You can buy most ingredients listed (such as soy sauce, vinegar, toasted sesame seeds, etc.) for this recipe at your local well-stocked grocery store. 

Unfortunately, two items may be difficult to find at most Western-style grocery stores: 

Instead, look for these ingredients at a Korean or Asian grocery store (such as H-Mart or a family-run business). Further, you can order dried versions of the green peppers online as well as the gochugaru! 

Where to Buy Korean Ingredients Online? 

Nowadays, there are many online options to choose from to order Korean food online. These websites are not limited to but include:

  • Amazon
  • H-mart
  • Hanpoom
  • Wooltari 

How Do I Store Leftovers?

To store your leftovers, place your cho ganjang in an airtight container and store it in the refrigerator. I recommend using it within a few days. 

I Hope You Enjoyed Learning How to Make This Korean Pancake Sauce Recipe!!

In the end, I hope you enjoyed learning how to make this delicious cho ganjang recipe! If so, let me know in the comment section!

If you would like to read more about cooking, you can find further recipes on this blog. I listed some of my favorite Carving A Journey recipes below! For reference, many recipes are influenced by my family’s blended Korean and Southern heritage.

Further Carving A Journey Recipes:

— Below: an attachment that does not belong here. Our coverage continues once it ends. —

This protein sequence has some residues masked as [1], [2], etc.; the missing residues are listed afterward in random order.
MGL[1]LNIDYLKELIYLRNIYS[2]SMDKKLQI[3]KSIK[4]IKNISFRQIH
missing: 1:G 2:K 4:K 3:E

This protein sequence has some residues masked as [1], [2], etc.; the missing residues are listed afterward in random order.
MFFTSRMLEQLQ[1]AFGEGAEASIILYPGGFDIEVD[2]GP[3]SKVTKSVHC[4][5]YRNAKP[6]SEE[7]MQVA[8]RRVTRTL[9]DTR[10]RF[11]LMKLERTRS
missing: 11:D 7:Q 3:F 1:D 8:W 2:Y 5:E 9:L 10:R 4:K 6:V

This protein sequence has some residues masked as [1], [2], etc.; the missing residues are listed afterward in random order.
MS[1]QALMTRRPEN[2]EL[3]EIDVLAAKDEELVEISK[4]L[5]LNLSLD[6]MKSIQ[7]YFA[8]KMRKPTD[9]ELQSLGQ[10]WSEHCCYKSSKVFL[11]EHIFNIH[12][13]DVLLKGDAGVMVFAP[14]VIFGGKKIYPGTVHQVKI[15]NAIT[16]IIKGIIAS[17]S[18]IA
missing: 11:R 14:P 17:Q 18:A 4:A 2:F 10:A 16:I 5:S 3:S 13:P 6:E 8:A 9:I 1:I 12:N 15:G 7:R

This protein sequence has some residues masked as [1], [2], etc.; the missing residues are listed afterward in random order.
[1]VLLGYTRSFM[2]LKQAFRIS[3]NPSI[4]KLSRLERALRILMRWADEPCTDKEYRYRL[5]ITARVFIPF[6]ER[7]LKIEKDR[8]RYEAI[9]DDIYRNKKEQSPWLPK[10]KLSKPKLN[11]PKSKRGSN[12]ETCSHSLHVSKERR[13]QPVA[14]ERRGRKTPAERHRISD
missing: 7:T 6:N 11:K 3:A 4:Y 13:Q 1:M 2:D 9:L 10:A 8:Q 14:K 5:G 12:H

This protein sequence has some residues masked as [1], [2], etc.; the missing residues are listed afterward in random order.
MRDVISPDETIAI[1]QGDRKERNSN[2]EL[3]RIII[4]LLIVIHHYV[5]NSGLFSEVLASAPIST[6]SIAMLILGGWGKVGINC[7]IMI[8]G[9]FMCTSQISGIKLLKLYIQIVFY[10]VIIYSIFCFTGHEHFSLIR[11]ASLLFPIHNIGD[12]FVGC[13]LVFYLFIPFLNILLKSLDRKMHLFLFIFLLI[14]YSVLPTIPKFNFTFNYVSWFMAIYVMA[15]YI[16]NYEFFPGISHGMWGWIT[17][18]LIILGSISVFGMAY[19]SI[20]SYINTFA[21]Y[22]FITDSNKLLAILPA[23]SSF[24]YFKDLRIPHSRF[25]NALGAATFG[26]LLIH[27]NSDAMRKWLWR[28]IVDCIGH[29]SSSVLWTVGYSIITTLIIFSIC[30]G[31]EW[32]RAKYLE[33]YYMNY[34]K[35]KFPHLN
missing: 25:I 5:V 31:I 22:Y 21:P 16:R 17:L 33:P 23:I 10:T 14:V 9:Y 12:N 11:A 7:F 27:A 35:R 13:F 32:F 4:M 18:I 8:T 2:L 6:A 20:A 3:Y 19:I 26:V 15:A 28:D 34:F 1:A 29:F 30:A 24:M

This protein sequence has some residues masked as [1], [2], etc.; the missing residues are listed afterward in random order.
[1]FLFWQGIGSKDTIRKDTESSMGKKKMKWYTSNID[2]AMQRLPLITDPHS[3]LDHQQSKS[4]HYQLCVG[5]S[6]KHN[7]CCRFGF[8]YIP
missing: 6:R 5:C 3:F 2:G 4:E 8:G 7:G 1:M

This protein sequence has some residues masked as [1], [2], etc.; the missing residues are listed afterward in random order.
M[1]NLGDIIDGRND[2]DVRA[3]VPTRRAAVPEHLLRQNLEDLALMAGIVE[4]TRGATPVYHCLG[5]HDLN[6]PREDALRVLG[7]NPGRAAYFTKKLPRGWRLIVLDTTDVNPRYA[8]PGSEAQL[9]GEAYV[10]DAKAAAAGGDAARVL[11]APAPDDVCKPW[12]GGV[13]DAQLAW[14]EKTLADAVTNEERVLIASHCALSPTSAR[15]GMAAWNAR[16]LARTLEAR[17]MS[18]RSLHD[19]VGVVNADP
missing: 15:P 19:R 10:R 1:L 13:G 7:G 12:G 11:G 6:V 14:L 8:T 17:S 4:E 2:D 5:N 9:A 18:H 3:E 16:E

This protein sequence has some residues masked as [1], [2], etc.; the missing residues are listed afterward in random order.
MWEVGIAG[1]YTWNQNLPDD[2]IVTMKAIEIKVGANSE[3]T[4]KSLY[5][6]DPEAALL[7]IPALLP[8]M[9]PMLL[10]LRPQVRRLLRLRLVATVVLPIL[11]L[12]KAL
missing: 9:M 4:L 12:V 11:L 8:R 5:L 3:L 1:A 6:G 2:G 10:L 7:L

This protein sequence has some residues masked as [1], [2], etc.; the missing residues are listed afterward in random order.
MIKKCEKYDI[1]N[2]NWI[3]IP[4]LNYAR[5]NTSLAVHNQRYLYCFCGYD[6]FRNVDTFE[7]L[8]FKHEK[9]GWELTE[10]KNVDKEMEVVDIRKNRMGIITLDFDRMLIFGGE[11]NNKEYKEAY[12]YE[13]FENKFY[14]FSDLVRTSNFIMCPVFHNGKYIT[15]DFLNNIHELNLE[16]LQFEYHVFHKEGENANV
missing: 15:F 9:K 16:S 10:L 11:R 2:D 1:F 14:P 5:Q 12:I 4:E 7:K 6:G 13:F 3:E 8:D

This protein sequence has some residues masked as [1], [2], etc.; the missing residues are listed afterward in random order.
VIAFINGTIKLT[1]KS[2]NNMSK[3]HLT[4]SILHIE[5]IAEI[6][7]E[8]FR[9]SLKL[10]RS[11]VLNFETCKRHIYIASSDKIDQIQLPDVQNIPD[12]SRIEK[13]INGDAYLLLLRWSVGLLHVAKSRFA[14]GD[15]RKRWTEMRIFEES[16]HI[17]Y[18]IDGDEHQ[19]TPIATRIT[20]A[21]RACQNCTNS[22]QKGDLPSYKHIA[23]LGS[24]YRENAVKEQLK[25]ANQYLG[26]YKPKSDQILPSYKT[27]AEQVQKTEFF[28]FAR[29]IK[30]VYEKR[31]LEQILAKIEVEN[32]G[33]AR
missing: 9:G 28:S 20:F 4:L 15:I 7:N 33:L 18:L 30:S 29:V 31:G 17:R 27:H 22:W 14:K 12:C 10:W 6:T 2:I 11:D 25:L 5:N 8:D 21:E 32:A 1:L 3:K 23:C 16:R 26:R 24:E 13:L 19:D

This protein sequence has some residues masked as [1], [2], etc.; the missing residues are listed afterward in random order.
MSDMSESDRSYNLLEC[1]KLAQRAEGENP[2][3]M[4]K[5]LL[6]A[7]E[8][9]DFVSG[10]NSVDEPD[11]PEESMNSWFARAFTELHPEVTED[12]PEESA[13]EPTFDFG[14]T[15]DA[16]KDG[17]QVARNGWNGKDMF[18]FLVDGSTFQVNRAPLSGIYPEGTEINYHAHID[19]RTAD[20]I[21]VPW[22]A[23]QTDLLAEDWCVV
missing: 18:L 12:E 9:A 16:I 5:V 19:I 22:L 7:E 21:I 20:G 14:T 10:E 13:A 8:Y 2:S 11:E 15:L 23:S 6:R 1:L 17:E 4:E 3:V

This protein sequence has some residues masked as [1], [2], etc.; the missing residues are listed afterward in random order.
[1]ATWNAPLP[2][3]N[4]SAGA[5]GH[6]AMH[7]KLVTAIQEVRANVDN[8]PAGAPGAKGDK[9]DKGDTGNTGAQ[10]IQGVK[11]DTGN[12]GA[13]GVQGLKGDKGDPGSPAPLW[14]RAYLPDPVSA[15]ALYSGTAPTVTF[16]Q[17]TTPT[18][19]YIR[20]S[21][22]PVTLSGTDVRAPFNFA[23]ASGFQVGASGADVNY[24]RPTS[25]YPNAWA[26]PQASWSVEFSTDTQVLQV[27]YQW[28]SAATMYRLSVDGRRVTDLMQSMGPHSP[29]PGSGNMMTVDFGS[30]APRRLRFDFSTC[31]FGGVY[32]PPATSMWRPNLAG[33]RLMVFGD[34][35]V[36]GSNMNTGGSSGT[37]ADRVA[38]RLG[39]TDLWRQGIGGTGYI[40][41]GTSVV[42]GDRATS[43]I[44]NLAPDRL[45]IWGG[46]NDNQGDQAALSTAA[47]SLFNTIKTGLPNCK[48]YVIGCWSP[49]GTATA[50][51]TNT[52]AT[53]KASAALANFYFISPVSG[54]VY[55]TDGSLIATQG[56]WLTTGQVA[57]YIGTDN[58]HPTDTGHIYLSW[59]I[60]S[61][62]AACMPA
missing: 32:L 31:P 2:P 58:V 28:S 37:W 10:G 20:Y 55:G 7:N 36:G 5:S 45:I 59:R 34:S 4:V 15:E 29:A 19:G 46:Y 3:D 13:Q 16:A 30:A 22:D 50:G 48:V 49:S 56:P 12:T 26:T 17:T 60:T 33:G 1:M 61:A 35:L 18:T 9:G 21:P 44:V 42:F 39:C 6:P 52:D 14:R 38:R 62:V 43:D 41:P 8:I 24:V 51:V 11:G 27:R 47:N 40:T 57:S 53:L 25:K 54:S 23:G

If you have any questions or comments, you can also email me at [email protected]. And, finally, I would love to hear from you through our social media as well! You can follow me at @carvingajourney on Instagram, Facebook, and Pinterest. I also started a vlog YouTube channel with my husband! Or, if you would like more articles like these, you can subscribe to the blog by joining the mailing list. Let me know if you try making this Korean pancake sauce recipe (cho ganjang)! Thank you so much for stopping by!

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Korean Pancake Sauce Recipe (Cho Ganjang)

Recipe by Emily
0.0 from 0 votes
Course: Recipe Index, Sauces and DipsCuisine: KoreanDifficulty: Easy


Prep time




  • 2 TBSP Soy Sauce, Gluten-Free Tamari, or Coconut Aminos

  • 4 TSP Rice Wine Vinegar

  • 1 TSP Neutral Flavored Honey, More to Taste*

  • 1 Green Onion, Thinly Sliced

  • 2 TSP Toasted Sesame Seeds

  • 1 TSP Gochugaru

  • 1/2 Korean Pepper, Thinly Sliced**


  • Combine all ingredients in a bowl. Stir until everything is well-combined. Serve in small bowls with a variety of jeon.


  • *For those on a vegan diet, replace the honey with sugar or corn syrup. As the instructions state, stir until all the ingredients are combined. Sugar can take longer to dissolve.
  • **If you cannot find a Korean pepper you can replace it with other types of hot pepper. I often use serrano peppers when I am unable to go to a Korean grocery store to pick up Korean peppers.